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Analysis of Autonomous Underwater Vehicle (AUV) Sonar Data from Deepwater Coral Habitats

Project Goal

To analyze sonar data (sidescan and multibeam) that was collected with an autonomous underwater vehicle (AUV) in 2008 within the Deepwater Coral Habitats of Particular Concern (C-HAPCs) and the Oculina Habitat Area of Particular Concern (HAPC) in the South Atlantic Fishery Management Council region.

Geographic Location

Eastern Florida


Sonar data collected during AUV sidescan and multibeam surveys in 2008 were re-analyzed to provide higher-resolution maps of sites where deep-sea corals were discovered or suspected to be to reveal additional information on more accurate coral locations. Several of the sites that were discovered with the AUV sonar were ground truthed with Johnson-Sea-Link submersible dives during the NOAA Deep-sea Coral Cruise off eastern Florida, August 2009. Some of these sites show the greatest concentration of living coral previously seen in the western Atlantic. As a result of some interference with the original sonar data analyses, the data needs to be re-analyzed to provide the best available high-resolution maps of these sites. Additional analysis of similar AUV data was processed to characterize the distribution of deep-water habitats. In addition, the integration of centimeter-scale bathymetric and backscatter maps and ground truthing data (consisting of video transects and bottom samples taken during submersible dives) allow for habitat mapping of the deep-water reefs with unprecedented resolution.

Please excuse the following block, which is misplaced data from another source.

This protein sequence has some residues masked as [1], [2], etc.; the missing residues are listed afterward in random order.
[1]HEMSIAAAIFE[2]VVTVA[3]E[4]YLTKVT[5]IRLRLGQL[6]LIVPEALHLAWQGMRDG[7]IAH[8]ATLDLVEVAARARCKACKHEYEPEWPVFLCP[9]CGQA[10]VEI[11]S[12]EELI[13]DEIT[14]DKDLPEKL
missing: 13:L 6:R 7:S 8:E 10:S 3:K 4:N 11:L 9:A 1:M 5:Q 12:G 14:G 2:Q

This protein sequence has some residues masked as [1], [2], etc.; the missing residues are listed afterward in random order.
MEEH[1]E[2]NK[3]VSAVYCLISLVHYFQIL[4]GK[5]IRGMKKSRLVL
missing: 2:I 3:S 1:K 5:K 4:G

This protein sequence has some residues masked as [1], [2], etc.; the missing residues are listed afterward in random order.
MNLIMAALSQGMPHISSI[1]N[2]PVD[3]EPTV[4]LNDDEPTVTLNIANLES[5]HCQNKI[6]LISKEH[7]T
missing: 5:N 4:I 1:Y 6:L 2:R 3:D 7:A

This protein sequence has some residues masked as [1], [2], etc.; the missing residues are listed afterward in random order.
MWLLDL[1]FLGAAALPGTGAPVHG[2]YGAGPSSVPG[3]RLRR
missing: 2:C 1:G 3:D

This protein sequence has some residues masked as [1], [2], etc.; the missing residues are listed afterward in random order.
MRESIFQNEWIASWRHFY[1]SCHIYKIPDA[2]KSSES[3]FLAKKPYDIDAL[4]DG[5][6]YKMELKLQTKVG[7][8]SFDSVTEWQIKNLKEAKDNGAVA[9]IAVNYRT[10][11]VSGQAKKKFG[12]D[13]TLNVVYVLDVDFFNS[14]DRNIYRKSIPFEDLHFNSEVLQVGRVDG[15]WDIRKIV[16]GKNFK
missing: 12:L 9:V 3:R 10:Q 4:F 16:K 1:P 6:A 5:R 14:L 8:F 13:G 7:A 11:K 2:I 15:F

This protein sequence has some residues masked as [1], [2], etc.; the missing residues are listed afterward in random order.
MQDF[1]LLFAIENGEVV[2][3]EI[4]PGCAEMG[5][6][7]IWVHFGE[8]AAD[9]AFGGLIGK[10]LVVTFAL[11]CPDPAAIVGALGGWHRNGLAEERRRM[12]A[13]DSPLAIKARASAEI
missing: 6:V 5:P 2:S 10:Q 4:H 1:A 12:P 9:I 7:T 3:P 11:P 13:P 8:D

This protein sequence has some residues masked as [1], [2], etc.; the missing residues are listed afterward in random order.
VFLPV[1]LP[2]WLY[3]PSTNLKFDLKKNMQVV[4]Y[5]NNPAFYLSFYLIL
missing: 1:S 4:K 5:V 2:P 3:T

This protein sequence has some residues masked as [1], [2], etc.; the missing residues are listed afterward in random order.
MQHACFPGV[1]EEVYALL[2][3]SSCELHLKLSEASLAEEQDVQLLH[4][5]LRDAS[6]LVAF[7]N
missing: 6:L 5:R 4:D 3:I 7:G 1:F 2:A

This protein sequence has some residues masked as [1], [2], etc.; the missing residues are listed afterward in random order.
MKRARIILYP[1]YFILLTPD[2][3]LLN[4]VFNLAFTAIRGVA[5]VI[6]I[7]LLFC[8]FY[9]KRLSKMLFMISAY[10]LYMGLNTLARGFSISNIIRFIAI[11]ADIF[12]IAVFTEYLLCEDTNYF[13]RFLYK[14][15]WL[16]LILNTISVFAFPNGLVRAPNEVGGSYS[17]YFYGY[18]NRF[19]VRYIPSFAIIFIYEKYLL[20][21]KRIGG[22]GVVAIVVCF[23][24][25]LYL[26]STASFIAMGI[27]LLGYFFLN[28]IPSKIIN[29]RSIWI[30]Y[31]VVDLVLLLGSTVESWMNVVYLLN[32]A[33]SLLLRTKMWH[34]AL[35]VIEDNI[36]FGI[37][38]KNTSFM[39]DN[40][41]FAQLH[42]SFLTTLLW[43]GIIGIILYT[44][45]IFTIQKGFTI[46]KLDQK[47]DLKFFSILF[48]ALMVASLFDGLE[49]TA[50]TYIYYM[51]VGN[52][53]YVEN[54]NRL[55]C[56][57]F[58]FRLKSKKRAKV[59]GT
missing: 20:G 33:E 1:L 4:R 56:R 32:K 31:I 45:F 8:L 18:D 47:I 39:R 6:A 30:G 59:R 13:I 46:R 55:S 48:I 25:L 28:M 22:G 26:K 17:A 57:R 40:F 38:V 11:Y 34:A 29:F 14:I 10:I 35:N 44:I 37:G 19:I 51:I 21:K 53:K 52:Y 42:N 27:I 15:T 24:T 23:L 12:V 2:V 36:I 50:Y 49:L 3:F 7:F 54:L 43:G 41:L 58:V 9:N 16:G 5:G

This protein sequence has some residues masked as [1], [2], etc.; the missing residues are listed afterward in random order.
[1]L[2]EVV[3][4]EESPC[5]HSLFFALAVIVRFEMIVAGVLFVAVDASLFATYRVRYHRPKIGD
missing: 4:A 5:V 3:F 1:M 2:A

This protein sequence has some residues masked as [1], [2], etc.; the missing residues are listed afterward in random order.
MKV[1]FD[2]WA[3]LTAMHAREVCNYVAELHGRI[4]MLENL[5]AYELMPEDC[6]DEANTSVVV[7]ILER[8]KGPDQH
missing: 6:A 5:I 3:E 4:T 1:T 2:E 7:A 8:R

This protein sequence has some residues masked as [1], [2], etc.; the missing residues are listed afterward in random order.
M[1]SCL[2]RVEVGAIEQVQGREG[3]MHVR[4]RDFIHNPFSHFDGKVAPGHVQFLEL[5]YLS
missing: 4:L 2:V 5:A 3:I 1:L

The reprocessed data are archived at Harbor Branch Oceanographic Institute with Mr. John Reed. These include the georeferenced maps for the side-scan sonar, multibeam sonar, and bathymetric contours for over 60 nm2. Each dive has the following files, except for Dive 7 because only side-scan data was collected: side-scan mosaic at 1 meter resolution, contour maps at 1 meter and 3 meter resolution, and 1 meter and 3 meter contours intervals, multibeam data at 1m and 3m resolution, 3-D Tin model at 3 meter resolution and 3 meter contour intervals, and various images of 2-D and 3-D maps for general viewing using nonspecific software. There is also an overall side-scan mosaic of the 6 dives in both 3m and 5m resolution.

Importance to Management

The geo-referenced maps produced from this project identify potential deep-sea stony coral reef habitat and thus guide future research and inform management of the presence of sensitive habitats.

Fiscal Year 2009 Funding


Point of Contact

Jennifer Schull, Jennifer.Schull@noaa.gov

Multibeam of newly mapped “Reed Reef 402” which is a series of five individual reefs (depth 420 m).The colors indicate relative depth, brown is the shallowest and blue the deepest. The majority of living coral faces the current on the south slopes and peaks of these reefs.

Credit: John Reed, Harbor Branch Oceanographic Institute